When it did get too hot, I'd come inside my room, get the box fan going, and sit on a corner of my bed for hours and read some more; then at night, Mom would oftentimes have to come into my room and tell me to turn off the flashlight I had hidden under my covers. I'd spend all night reading if I could get away with it.
These memories of my Summers spent reading came back to me recently, when Mom called me from a bookstore to ask if McKenna and Delaney had copies of two books she'd just found. The books were by Paula Danziger...The Cat Ate my Gymsuit, and The Pistachio Prescription. Had the girls read them? she wanted to know.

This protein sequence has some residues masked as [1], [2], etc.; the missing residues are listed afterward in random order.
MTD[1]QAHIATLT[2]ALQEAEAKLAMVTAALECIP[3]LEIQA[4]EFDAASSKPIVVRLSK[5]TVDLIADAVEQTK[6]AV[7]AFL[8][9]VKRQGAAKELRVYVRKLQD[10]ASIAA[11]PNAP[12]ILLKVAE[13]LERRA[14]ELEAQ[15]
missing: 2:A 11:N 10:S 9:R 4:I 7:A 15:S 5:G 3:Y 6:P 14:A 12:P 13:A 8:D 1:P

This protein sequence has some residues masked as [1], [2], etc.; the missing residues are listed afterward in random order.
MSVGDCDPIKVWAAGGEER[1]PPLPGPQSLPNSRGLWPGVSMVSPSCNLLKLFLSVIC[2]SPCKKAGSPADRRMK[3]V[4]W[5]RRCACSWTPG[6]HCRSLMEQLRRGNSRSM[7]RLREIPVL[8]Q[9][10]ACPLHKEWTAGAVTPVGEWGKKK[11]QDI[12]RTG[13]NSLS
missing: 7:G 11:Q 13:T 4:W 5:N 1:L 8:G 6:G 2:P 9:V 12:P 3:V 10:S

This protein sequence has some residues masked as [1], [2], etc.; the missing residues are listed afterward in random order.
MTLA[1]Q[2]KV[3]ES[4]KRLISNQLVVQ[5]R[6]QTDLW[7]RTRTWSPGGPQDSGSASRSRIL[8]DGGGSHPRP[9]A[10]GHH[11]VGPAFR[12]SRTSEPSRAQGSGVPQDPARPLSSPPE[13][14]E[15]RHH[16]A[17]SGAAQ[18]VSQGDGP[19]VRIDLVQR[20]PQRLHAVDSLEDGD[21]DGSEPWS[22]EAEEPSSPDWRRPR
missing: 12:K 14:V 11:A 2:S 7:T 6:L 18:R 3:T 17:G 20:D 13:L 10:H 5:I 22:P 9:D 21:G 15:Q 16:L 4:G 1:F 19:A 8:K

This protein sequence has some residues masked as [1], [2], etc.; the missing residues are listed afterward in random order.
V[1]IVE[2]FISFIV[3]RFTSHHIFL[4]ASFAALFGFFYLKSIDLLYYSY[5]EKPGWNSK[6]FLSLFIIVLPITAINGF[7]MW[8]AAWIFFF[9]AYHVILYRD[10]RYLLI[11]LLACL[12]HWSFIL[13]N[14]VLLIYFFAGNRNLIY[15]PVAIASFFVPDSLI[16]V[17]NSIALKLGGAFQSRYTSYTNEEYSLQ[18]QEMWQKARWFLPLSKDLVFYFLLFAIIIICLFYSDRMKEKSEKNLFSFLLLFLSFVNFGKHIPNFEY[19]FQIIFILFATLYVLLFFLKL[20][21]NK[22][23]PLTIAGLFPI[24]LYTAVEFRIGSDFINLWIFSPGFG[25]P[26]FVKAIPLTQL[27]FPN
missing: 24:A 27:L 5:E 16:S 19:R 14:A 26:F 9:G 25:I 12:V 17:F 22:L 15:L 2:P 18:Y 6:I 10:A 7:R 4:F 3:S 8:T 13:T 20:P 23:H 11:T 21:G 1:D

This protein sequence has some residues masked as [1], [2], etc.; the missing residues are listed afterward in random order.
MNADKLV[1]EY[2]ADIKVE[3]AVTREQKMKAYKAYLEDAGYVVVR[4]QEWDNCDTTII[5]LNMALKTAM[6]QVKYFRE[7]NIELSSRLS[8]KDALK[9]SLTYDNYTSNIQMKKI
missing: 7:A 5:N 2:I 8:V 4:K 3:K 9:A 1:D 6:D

I immediately said they hadn't read them but that, yes, they would be great for the girls. In fact, I oohed and aahed and rambled on to Mom about how much I'd loved those books when I was younger.
I discovered The Cat Ate my Gymsuit the summer after my eighth grade. I immediately fell in love with the main character, Marcy, who is a typical junior high student who doesn't get along with her parents and feels like she's too fat and boys will never like her. She really finds out "who she is" when a new teacher comes to her school and teaches her to think outside of the box and learn to love herself. It was one of those books that really spoke to me, because it presented preteens like they really were. I was so excited to discover that the book was now considered a "classic" (I read it in the early 1980s, but it was actually written back in 1974), and it soon became part of Delaney's personal book collection.